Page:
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5 add more reasons & examples
1. Aristotle, “The Categories”, Harold P. Cooke (trans.), pp. 1–109 in Aristotle, Volume 1, Loeb Classical Library, William Heinemann, London, UK, 1938.

2. Aristotle, “On Interpretation”, Harold P. Cooke (trans.), pp. 111–179 in Aristotle, Volume 1, Loeb Classical Library, William Heinemann, London, UK, 1938.

3. Aristotle, “Prior Analytics”, Hugh Tredennick (trans.), pp. 181–531 in Aristotle, Volume 1, Loeb Classical Library, William Heinemann, London, UK, 1938.

One of the reasons to “Read the Masters!” is that you almost always learn how different their actual intellectual contexts, motivations, and reasoning were from what you tend to find in the reports of $2$nd, $3$rd, and $n$th hand sources.

In the case of Aristotle, one of the first shocks — that I still distinctly remember — was discovering that he was a far less binary, dichotomous, or dualistic thinker than all my previous readings and teachers had told me. This has a bearing that goes far beyond the purely historical interest to the substantive issue of how deductive reasoning proper relates to what was later described as "inductive" and "abductive" inference.

I call it “mathematics” when I see hints of form that inform and rule the appearances in view. The test of a “practically essential” source, ancient or modern, is much like the test of a chemical catalyst — it is not that we'd never get the desired product by any other reaction pathway, but that we'd be highly unlikely to get it anywhere near as easily in our lifetime. It is very often the forms that permeate our current airs of knowledge that we, like the proverbial fish in water, can hardly see for all their pervasion.

Another reason to study our mathematical organon in embryo is that it makes it easier to see the early integuments and initial embeddings of topics that grow detached and remote from each other as they develop. By way of example, here's a draft of an essay I started on the precursors of category theory.

4 trim xs verbiage & fix punctuation
1. Aristotle, “The Categories”, Harold P. Cooke (trans.), pp. 1–109 in Aristotle, Volume 1, Loeb Classical Library, William Heinemann, London, UK, 1938.

2. Aristotle, “On Interpretation”, Harold P. Cooke (trans.), pp. 111–179 in Aristotle, Volume 1, Loeb Classical Library, William Heinemann, London, UK, 1938.

3. Aristotle, “Prior Analytics”, Hugh Tredennick (trans.), pp. 181–531 in Aristotle, Volume 1, Loeb Classical Library, William Heinemann, London, UK, 1938.

One of the reasons to “Read the Masters!” is that you almost always learn how different their actual intellectual contexts, motivations, and reasoning were from what you tend to find in the reports of $2$nd, $3$rd, and $n$th hand sources.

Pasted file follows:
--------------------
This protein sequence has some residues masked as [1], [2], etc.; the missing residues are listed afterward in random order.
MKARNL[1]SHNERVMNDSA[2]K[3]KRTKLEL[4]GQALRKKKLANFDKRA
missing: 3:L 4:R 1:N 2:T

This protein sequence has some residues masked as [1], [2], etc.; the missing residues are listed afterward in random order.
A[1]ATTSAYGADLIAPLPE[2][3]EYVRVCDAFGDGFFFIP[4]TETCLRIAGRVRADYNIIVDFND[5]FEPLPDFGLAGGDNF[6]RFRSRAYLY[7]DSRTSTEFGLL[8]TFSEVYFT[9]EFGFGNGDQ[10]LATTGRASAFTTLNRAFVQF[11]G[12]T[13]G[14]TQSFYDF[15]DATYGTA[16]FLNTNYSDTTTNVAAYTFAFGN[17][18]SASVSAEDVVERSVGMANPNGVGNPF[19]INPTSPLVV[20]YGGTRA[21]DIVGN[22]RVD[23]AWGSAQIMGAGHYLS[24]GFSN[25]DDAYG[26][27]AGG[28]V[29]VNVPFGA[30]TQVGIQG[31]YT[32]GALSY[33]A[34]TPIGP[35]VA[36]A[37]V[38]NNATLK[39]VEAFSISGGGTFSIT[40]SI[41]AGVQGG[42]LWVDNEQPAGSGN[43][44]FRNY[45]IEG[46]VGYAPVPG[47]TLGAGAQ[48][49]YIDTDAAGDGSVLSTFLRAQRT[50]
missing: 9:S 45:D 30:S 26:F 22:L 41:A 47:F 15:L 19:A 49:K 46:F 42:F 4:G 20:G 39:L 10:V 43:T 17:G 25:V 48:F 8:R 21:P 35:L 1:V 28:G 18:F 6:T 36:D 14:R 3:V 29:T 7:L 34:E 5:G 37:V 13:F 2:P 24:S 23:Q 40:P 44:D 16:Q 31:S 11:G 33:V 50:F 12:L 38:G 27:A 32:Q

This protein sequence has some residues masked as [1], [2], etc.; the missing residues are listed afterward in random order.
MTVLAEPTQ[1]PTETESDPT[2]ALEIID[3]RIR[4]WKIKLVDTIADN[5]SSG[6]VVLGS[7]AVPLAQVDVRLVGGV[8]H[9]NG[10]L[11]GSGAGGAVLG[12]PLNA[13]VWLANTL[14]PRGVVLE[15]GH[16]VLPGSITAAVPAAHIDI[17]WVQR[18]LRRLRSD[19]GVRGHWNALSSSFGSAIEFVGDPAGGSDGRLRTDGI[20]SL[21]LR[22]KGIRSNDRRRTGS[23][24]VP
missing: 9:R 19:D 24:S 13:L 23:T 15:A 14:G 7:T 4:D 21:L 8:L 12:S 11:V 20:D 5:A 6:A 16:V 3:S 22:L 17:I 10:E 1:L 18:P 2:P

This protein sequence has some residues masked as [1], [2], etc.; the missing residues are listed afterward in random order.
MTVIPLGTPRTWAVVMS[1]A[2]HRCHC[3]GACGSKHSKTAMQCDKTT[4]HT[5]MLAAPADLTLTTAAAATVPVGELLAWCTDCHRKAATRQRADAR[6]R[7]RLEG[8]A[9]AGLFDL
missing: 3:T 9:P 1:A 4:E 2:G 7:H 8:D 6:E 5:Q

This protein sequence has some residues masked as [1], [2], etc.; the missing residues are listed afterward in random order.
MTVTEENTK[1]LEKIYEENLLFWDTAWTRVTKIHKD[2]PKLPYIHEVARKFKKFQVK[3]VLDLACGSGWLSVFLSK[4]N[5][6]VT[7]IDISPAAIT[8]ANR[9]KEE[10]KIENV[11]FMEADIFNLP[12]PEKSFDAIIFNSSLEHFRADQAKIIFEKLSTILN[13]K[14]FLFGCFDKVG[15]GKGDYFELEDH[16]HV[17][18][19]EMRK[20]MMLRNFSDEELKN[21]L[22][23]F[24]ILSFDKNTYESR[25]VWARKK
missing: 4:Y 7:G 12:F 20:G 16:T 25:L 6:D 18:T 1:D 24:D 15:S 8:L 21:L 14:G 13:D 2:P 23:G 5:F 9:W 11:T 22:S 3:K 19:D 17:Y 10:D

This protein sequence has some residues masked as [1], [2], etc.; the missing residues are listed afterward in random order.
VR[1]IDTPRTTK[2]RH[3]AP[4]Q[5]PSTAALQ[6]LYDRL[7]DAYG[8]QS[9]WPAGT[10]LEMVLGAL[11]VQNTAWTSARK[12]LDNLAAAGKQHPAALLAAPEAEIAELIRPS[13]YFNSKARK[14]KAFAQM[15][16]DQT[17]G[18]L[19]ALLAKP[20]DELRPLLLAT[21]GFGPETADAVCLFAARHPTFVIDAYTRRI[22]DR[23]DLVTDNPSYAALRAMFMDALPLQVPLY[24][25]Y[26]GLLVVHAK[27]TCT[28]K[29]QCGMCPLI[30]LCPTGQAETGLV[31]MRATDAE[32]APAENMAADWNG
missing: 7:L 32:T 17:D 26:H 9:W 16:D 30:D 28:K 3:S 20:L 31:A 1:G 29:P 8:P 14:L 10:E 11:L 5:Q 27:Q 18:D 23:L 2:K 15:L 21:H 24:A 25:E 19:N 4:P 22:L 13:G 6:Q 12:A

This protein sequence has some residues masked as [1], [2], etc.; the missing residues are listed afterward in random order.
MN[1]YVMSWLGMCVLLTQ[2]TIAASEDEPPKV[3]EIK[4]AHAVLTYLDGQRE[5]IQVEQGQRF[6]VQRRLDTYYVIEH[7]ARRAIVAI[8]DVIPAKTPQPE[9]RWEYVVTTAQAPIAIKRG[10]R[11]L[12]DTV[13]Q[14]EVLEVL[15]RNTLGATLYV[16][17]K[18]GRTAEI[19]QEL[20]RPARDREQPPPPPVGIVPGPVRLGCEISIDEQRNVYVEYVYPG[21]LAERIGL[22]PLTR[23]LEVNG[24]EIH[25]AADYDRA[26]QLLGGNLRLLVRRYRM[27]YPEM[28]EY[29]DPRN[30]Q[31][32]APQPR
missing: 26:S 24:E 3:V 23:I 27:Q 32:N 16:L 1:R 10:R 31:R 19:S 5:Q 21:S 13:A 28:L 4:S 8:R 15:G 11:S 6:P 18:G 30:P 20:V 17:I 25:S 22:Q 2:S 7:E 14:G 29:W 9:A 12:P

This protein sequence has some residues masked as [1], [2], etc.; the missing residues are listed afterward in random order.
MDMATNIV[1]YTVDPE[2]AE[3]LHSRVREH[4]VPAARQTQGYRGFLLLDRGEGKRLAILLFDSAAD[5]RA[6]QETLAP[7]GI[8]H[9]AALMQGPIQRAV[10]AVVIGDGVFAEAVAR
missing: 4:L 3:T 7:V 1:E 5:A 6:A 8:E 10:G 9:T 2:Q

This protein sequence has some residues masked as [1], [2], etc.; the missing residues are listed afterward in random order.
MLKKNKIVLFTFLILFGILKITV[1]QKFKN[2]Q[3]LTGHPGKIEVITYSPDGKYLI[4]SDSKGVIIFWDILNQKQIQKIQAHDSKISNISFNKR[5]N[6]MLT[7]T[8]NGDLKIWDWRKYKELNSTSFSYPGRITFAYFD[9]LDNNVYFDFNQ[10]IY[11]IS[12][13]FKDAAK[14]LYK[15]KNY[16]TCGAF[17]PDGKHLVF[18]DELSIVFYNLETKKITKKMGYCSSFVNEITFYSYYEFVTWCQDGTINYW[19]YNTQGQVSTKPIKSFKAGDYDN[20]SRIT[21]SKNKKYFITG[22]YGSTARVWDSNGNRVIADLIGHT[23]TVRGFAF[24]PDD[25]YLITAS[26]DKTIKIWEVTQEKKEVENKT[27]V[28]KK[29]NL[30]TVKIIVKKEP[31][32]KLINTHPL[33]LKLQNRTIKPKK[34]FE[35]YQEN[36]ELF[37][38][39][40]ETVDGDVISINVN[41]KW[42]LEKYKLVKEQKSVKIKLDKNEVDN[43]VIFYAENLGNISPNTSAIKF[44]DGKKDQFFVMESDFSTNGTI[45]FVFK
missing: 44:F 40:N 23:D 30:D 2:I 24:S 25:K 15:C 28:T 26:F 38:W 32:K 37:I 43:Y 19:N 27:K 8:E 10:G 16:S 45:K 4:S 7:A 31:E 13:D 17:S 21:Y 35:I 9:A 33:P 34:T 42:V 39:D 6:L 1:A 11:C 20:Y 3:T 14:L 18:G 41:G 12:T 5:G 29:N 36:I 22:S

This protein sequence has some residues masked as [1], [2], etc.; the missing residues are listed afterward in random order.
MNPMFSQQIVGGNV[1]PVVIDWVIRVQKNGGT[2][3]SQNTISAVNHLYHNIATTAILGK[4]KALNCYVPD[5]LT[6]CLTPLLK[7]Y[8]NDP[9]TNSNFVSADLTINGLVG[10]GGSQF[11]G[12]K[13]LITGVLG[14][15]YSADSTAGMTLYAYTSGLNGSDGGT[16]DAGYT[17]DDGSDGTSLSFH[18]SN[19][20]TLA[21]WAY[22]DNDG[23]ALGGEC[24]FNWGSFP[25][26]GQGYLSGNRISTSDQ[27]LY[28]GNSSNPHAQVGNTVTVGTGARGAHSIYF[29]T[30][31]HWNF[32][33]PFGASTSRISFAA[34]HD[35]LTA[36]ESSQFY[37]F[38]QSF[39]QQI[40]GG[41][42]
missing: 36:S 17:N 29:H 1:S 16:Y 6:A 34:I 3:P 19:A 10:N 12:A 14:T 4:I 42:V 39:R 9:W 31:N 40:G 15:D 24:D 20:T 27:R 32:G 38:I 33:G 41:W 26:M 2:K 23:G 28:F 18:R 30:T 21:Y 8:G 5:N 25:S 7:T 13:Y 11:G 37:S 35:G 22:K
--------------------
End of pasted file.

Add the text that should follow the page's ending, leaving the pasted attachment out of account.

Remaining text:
In the case of Aristotle, one of the first shocks — that I still distinctly remember — was discovering that he was a far less binary, dichotomous, or dualistic thinker than all my previous readings and teachers had told me. This has a bearing that goes far beyond the purely historical interest to the substantive issue of how deductive reasoning proper relates to what was later described as "inductive" and "abductive" inference.

According to my lights

I call it “mathematics” when I see hints of form that inform and rule the appearances in view. The test of a “practically essential" source, ancient or modern, is much like the test of a chemical catalyst — it is not that we'd never get the desired product by any other reaction pathway, but that we'd be highly unlikely to get it anywhere near as easily in our lifetime. It is very often the forms that permeate our current airs of knowledge that we, like the proverbial fish in water, can hardly see for all their pervasion.

1. Aristotle, “The Categories”, Harold P. Cooke (trans.), pp. 1–109 in Aristotle, Volume 1, Loeb Classical Library, William Heinemann, London, UK, 1938.

2. Aristotle, “On Interpretation”, Harold P. Cooke (trans.), pp. 111–179 in Aristotle, Volume 1, Loeb Classical Library, William Heinemann, London, UK, 1938.

3. Aristotle, “Prior Analytics”, Hugh Tredennick (trans.), pp. 181–531 in Aristotle, Volume 1, Loeb Classical Library, William Heinemann, London, UK, 1938.

One of the reasons to “Read the Masters!” is that you almost always learn how different their actual intellectual contexts, motivations, and reasoning were from what you tend to find in the reports of $2$nd, $3$rd, and $n$th hand sources.